Palm, M. and Chapela, I. (Eds). 1997. Mycology in Sustainable Development: Expanding Concepts, Vanishing Borders. Parkway Publishers, Boone, North Carolina. 305 pp.
Pascual, M., Kareiva, P. and Hilborn, R. 1997. The influence of model structure on conclusions about the viability and harvesting of Serengeti wildebeest. Conservation Biology 11(4): 966-976. (Tanzania to Kenya)
Perlman, D. and Adelson, G. 1997. Biodiversity: Exploring Values and Priorities in Conservation. Blackwell Science, Malden, Massachusetts. 192 pp.
Pupek, D. 1997. Big-eared bat bounces back. End. Species Tech. Bull. 22(3): 12-13. (Virginia big-eared bat)
Rai, S. and Sundriyal, R. 1997. Tourism and biodiversity conservation: the Sikkim Himalaya. Ambio 26(4): 235-242.
Ratner, S., Lande, R. and Roper, B. 1997. Population viability analysis of spring chinook salmon in the South Umpqua River, Oregon. Conservation Biology 11(4): 879-889.
Regato, P. 1997. Non-timber forest products in the Mediterranean. Arborvitae 6: 10. (New WWF initiative)
Rieman, B. and Myers, D. 1997. Use of redd counts to detect trends in bull trout (Salvelinus confluentus) populations. Conservation Biology 11(4): 1015-1018. (Pacific Northwest, USA)
Rule, K. 1997. Eucalyptus macmahonii, a new and rare mallee species from western Victoria. Muelleria 10: 13-20. (Canada)
Samson, D. 1997. Maryland Heritage Program: our science source since 1979. The Nature Conservancy News 21(3): 9.
Schilling, T. 1997. Conservation in Nepal. IV. The Mount Everest (Sagarmatha) National Park. Curtis's Bot. Mag. 14(3): 153-166.
Seehausen, O., Witte, F., Katunzi, E., Smits, J. and Bouton, N. 1997. Patterns of the remnant cichlid fauna in southern Lake Victoria. Conservation Biology 11(4): 890-904. (East Africa)
Shah, N., Linden, O., Lundin, C. and Johnstone, R. 1997. Coastal management in Eastern Africa: status and future. Ambio 26(4): 227-234.
Shepherdson, D., Mellen, J. and Hutchins, M. (Eds). 1997. Second Nature. Environmental Enrichment for Captive Animals. Smithsonian Institution Press, Washington, D.C. 336 pp.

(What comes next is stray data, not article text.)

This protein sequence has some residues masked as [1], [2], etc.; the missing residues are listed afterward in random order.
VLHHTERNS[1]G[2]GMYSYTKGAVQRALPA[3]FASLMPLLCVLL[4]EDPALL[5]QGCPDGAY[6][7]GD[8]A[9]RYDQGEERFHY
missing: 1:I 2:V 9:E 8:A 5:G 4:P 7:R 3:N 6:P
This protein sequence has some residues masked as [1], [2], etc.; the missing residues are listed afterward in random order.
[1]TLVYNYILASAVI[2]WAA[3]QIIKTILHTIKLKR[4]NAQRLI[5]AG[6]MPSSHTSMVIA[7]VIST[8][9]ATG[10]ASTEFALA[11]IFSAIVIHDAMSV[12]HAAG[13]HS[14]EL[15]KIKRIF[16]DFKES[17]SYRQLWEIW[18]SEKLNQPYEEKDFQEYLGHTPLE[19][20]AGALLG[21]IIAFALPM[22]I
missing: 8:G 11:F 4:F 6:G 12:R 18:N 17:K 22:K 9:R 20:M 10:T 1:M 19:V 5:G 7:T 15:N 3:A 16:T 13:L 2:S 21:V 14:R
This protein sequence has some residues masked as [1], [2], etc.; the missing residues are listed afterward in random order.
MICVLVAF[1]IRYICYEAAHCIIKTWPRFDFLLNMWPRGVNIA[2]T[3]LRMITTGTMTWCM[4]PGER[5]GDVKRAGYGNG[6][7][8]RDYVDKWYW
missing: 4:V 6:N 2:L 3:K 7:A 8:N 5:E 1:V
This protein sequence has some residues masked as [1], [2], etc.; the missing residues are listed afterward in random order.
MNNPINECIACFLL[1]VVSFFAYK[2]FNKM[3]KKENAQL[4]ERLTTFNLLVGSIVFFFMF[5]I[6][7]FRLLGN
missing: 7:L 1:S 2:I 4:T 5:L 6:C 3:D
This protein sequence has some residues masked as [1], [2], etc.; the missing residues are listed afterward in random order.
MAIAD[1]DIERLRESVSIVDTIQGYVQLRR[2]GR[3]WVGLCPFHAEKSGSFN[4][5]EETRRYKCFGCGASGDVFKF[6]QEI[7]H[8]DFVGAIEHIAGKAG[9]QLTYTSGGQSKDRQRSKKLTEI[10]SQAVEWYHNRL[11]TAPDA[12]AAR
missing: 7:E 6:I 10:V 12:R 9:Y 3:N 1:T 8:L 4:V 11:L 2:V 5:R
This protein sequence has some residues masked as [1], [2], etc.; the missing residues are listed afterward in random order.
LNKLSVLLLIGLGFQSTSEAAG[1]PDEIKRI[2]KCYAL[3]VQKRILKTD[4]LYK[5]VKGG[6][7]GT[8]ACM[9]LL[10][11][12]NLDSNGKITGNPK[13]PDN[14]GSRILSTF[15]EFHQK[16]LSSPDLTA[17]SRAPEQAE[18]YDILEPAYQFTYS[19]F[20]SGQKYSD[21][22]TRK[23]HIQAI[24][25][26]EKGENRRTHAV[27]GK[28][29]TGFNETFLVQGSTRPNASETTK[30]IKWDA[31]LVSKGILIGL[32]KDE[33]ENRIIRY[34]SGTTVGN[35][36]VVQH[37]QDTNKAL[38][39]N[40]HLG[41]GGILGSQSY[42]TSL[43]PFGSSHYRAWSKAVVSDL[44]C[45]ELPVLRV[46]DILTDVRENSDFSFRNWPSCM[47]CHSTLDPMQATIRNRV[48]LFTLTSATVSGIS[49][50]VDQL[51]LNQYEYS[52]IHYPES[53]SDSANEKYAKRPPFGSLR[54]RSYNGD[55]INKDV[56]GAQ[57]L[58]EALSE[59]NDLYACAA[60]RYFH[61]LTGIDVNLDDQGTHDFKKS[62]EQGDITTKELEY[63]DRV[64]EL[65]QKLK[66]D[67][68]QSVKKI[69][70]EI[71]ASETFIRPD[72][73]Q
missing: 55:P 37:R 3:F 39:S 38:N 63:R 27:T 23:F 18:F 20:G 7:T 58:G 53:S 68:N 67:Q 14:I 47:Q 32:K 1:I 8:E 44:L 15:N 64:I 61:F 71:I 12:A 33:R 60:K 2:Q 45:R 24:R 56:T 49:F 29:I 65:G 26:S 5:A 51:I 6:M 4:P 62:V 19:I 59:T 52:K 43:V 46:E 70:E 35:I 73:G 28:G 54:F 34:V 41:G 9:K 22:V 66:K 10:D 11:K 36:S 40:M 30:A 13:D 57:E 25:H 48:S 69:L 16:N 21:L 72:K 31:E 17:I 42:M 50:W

Sogge, M., Tibbitts, T. and Petterson, J. 1997. Status and breeding ecology of the southwestern willow flycatcher in the Grand Canyon. Western Birds 28(3): 142-157. (Endangered subspecies in USA)
Spain, G. 1997. Oregon embarks on bold recovery plan for Pacific salmon: should it be used as an alternative to ESA listing? End. Species UPDATE 14(5 & 6): 11-16. (USA)
Stevens, S. (Ed). 1997. Conservation Through Cultural Survival. Indigenous Peoples and Protected Areas. Island Press, Washington, D.C. 361 pp.
Suarez, A., Pfenning, K. and Robinson, S. 1997. Nesting success of a disturbance-dependent songbird on different kinds of edges. Conservation Biology 11(4): 928-935. (Indigo bunting, Illinois)
Taylor, N. 1997. 320. Rhipsalis pilocarpa (Cactaceae). Curtis's Bot. Mag. 14(3): 125-129. (Rare in Brazil's Atlantic Forest)
Thiollay, J-M 1997. Disturbance, selective logging and bird diversity: a Neotropical forest study. Biodiversity and Conservation 6(8): 1155-1173.
Turay, B. 1997. Medicinal Plants of Sierra Leone: A Compendium. Centre for the Cross-Cultural Study of Health and Healing, University of Alberta, Canada. 125 pp. (Case Studies in Health and Healing, No. 1)
Vucetich, J., Peterson, R. and Waite, T. 1997. Effects of social structure and prey dyanamics on extinction risk in gray wolves. Conservation Biology 11(4): 957-965.
Wasser, S., Bevis, K., King, G. and Hanson, E. 1997. Noninvasive physiological measures of disturbance in the northern spotted owl. Conservation Biology 11(4): 1019-1022.
Weinberg, P., Valdez, R. and Fedosenko, A. 1997. Status of the Heptner's markhor (Capra falconeri heptneri) in Turkmenistan. J. Mammology 78(3): 826-829. (Endangered)
Weiss, S. 1997. Explaining butterfly booms and busts. Center for Conservation Biology Update 10(1): 9. (Threatened Bay checkerspot butterfly)
Wolff, J., Schauber, E. and Edge, W. 1997. Effects of habitat loss and fragmentation on the behavior and demography of gray-tailed voles. Conservation Biology 11(4): 945-956. (Oregon)